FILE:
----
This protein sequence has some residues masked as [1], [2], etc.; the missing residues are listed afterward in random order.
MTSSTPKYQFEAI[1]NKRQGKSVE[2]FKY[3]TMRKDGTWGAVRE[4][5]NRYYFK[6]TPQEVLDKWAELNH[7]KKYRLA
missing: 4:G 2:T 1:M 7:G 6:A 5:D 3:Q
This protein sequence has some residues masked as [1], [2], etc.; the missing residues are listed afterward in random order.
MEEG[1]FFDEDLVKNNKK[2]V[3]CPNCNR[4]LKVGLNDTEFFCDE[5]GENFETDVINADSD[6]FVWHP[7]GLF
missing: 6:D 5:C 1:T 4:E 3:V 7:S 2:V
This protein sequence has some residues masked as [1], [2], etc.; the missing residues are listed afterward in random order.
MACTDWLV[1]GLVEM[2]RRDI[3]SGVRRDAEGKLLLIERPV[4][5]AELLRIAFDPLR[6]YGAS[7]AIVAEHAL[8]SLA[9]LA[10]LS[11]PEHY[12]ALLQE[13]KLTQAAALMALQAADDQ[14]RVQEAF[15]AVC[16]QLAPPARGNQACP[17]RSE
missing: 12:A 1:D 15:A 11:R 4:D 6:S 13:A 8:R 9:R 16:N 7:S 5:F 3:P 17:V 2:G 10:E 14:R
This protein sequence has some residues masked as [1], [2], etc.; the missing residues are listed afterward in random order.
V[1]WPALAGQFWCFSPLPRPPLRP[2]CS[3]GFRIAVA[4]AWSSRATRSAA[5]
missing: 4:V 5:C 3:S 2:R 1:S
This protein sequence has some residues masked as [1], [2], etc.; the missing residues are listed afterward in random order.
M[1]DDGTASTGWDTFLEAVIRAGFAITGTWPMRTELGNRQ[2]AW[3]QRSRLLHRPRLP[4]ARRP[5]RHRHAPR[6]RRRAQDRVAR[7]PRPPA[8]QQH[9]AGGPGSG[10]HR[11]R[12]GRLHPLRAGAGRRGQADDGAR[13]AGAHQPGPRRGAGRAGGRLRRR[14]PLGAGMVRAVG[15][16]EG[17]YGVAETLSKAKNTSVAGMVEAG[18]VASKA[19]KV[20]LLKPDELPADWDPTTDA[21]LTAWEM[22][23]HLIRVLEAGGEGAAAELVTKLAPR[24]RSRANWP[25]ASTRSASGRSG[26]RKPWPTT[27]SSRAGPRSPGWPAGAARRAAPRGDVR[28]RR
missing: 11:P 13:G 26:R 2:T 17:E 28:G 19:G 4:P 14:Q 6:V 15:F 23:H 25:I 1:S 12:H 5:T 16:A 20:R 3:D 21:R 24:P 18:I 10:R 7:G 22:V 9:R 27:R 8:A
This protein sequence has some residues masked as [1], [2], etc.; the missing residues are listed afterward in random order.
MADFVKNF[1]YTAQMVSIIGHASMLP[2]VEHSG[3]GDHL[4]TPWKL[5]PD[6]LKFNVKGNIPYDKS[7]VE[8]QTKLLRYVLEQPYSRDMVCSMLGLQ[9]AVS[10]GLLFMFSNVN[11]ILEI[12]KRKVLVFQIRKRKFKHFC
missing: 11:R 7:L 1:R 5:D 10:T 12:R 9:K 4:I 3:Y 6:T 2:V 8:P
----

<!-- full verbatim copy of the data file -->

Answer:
This protein sequence has some residues masked as [1], [2], etc.; the missing residues are listed afterward in random order.
MTSSTPKYQFEAI[1]NKRQGKSVE[2]FKY[3]TMRKDGTWGAVRE[4][5]NRYYFK[6]TPQEVLDKWAELNH[7]KKYRLA
missing: 4:G 2:T 1:M 7:G 6:A 5:D 3:Q
This protein sequence has some residues masked as [1], [2], etc.; the missing residues are listed afterward in random order.
MEEG[1]FFDEDLVKNNKK[2]V[3]CPNCNR[4]LKVGLNDTEFFCDE[5]GENFETDVINADSD[6]FVWHP[7]GLF
missing: 6:D 5:C 1:T 4:E 3:V 7:S 2:V
This protein sequence has some residues masked as [1], [2], etc.; the missing residues are listed afterward in random order.
MACTDWLV[1]GLVEM[2]RRDI[3]SGVRRDAEGKLLLIERPV[4][5]AELLRIAFDPLR[6]YGAS[7]AIVAEHAL[8]SLA[9]LA[10]LS[11]PEHY[12]ALLQE[13]KLTQAAALMALQAADDQ[14]RVQEAF[15]AVC[16]QLAPPARGNQACP[17]RSE
missing: 12:A 1:D 15:A 11:R 4:D 6:S 13:A 8:R 9:R 16:N 7:S 5:F 3:P 17:V 2:G 10:E 14:R
This protein sequence has some residues masked as [1], [2], etc.; the missing residues are listed afterward in random order.
V[1]WPALAGQFWCFSPLPRPPLRP[2]CS[3]GFRIAVA[4]AWSSRATRSAA[5]
missing: 4:V 5:C 3:S 2:R 1:S
This protein sequence has some residues masked as [1], [2], etc.; the missing residues are listed afterward in random order.
M[1]DDGTASTGWDTFLEAVIRAGFAITGTWPMRTELGNRQ[2]AW[3]QRSRLLHRPRLP[4]ARRP[5]RHRHAPR[6]RRRAQDRVAR[7]PRPPA[8]QQH[9]AGGPGSG[10]HR[11]R[12]GRLHPLRAGAGRRGQADDGAR[13]AGAHQPGPRRGAGRAGGRLRRR[14]PLGAGMVRAVG[15][16]EG[17]YGVAETLSKAKNTSVAGMVEAG[18]VASKA[19]KV[20]LLKPDELPADWDPTTDA[21]LTAWEM[22][23]HLIRVLEAGGEGAAAELVTKLAPR[24]RSRANWP[25]ASTRSASGRSG[26]RKPWPTT[27]SSRAGPRSPGWPAGAARRAAPRGDVR[28]RR
missing: 11:P 13:G 26:R 2:T 17:E 28:G 19:G 4:P 14:Q 6:V 15:F 23:H 25:I 1:S 12:H 5:T 16:A 20:R 3:D 21:R 24:P 18:I 10:R 7:G 22:V 9:R 27:R 8:A
This protein sequence has some residues masked as [1], [2], etc.; the missing residues are listed afterward in random order.
MADFVKNF[1]YTAQMVSIIGHASMLP[2]VEHSG[3]GDHL[4]TPWKL[5]PD[6]LKFNVKGNIPYDKS[7]VE[8]QTKLLRYVLEQPYSRDMVCSMLGLQ[9]AVS[10]GLLFMFSNVN[11]ILEI[12]KRKVLVFQIRKRKFKHFC
missing: 11:R 7:L 1:R 5:D 10:T 12:R 9:K 4:I 3:Y 6:T 2:V 8:P